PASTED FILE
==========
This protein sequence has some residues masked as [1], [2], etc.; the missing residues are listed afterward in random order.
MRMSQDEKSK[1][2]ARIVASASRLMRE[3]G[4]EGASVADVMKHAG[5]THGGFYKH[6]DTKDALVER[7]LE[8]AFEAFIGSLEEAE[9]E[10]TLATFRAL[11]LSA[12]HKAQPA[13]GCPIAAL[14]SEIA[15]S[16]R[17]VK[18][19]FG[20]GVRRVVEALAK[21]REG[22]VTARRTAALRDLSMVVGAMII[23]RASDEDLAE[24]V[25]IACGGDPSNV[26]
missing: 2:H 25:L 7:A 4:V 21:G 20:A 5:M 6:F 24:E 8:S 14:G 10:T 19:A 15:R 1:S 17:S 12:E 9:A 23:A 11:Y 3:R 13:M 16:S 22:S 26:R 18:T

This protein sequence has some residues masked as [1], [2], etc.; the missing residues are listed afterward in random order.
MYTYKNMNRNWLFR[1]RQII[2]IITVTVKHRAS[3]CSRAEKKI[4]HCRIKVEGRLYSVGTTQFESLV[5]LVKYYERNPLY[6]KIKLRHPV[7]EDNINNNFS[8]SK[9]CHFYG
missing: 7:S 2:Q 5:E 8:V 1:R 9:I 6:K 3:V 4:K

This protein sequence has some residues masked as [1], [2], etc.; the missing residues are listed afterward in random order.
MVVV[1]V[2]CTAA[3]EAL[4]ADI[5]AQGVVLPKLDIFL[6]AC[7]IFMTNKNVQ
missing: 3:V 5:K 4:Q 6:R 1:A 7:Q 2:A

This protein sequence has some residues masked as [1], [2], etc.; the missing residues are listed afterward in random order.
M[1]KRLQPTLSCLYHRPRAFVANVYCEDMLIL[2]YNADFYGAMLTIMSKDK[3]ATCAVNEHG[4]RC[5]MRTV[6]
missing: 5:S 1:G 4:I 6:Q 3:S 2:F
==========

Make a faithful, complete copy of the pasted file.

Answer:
This protein sequence has some residues masked as [1], [2], etc.; the missing residues are listed afterward in random order.
MRMSQDEKSK[1][2]ARIVASASRLMRE[3]G[4]EGASVADVMKHAG[5]THGGFYKH[6]DTKDALVER[7]LE[8]AFEAFIGSLEEAE[9]E[10]TLATFRAL[11]LSA[12]HKAQPA[13]GCPIAAL[14]SEIA[15]S[16]R[17]VK[18][19]FG[20]GVRRVVEALAK[21]REG[22]VTARRTAALRDLSMVVGAMII[23]RASDEDLAE[24]V[25]IACGGDPSNV[26]
missing: 2:H 25:L 7:A 4:V 21:G 20:A 5:M 6:F 24:E 8:S 14:G 10:T 19:A 15:R 1:S 17:S 12:E 9:A 23:A 11:Y 3:R 13:M 16:S 22:S 26:R 18:T

This protein sequence has some residues masked as [1], [2], etc.; the missing residues are listed afterward in random order.
MYTYKNMNRNWLFR[1]RQII[2]IITVTVKHRAS[3]CSRAEKKI[4]HCRIKVEGRLYSVGTTQFESLV[5]LVKYYERNPLY[6]KIKLRHPV[7]EDNINNNFS[8]SK[9]CHFYG
missing: 7:S 2:Q 5:E 8:V 1:R 9:I 6:K 3:V 4:K

This protein sequence has some residues masked as [1], [2], etc.; the missing residues are listed afterward in random order.
MVVV[1]V[2]CTAA[3]EAL[4]ADI[5]AQGVVLPKLDIFL[6]AC[7]IFMTNKNVQ
missing: 3:V 5:K 4:Q 6:R 1:A 7:Q 2:A

This protein sequence has some residues masked as [1], [2], etc.; the missing residues are listed afterward in random order.
M[1]KRLQPTLSCLYHRPRAFVANVYCEDMLIL[2]YNADFYGAMLTIMSKDK[3]ATCAVNEHG[4]RC[5]MRTV[6]
missing: 5:S 1:G 4:I 6:Q 3:S 2:F